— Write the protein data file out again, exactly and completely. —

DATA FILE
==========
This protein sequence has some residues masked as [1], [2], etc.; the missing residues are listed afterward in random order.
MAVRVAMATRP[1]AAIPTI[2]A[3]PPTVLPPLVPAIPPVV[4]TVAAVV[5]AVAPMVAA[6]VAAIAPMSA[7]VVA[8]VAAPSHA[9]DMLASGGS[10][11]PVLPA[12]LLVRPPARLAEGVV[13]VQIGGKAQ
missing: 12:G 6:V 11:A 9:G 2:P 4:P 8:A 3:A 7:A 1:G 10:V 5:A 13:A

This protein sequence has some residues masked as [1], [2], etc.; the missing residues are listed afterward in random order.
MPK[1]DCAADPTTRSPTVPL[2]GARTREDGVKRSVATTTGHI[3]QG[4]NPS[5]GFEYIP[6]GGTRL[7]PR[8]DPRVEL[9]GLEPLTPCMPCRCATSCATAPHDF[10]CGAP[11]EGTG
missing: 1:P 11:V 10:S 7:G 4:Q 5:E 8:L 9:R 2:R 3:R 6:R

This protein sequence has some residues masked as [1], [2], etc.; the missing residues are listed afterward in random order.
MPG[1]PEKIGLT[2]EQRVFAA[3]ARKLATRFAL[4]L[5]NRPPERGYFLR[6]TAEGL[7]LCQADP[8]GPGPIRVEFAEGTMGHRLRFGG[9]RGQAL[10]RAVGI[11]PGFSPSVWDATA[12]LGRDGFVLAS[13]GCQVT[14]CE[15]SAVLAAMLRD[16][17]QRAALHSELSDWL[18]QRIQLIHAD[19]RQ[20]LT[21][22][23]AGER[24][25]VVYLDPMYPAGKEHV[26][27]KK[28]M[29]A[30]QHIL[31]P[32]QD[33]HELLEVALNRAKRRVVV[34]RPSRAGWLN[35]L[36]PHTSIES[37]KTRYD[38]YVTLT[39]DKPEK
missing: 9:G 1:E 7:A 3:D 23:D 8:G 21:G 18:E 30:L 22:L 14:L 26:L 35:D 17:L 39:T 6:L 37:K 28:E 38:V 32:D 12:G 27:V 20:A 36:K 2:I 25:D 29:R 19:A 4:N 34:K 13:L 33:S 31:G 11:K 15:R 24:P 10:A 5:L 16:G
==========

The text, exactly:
This protein sequence has some residues masked as [1], [2], etc.; the missing residues are listed afterward in random order.
MAVRVAMATRP[1]AAIPTI[2]A[3]PPTVLPPLVPAIPPVV[4]TVAAVV[5]AVAPMVAA[6]VAAIAPMSA[7]VVA[8]VAAPSHA[9]DMLASGGS[10][11]PVLPA[12]LLVRPPARLAEGVV[13]VQIGGKAQ
missing: 12:G 6:V 11:A 9:G 2:P 4:P 8:A 3:A 7:A 1:G 10:V 5:A 13:A

This protein sequence has some residues masked as [1], [2], etc.; the missing residues are listed afterward in random order.
MPK[1]DCAADPTTRSPTVPL[2]GARTREDGVKRSVATTTGHI[3]QG[4]NPS[5]GFEYIP[6]GGTRL[7]PR[8]DPRVEL[9]GLEPLTPCMPCRCATSCATAPHDF[10]CGAP[11]EGTG
missing: 1:P 11:V 10:S 7:G 4:Q 5:E 8:L 9:R 2:R 3:R 6:R

This protein sequence has some residues masked as [1], [2], etc.; the missing residues are listed afterward in random order.
MPG[1]PEKIGLT[2]EQRVFAA[3]ARKLATRFAL[4]L[5]NRPPERGYFLR[6]TAEGL[7]LCQADP[8]GPGPIRVEFAEGTMGHRLRFGG[9]RGQAL[10]RAVGI[11]PGFSPSVWDATA[12]LGRDGFVLAS[13]GCQVT[14]CE[15]SAVLAAMLRD[16][17]QRAALHSELSDWL[18]QRIQLIHAD[19]RQ[20]LT[21][22][23]AGER[24][25]VVYLDPMYPAGKEHV[26][27]KK[28]M[29]A[30]QHIL[31]P[32]QD[33]HELLEVALNRAKRRVVV[34]RPSRAGWLN[35]L[36]PHTSIES[37]KTRYD[38]YVTLT[39]DKPEK
missing: 9:G 1:E 7:A 3:D 23:D 8:G 21:G 18:E 30:L 22:L 14:L 26:L 35:D 17:L 39:T 6:L 37:K 28:E 38:V 32:D 12:G 27:V 20:A 36:K 2:I 25:D 29:R 19:A 4:N 34:K 13:L 33:S 31:G 11:K 15:R 24:P 10:A 5:L 16:G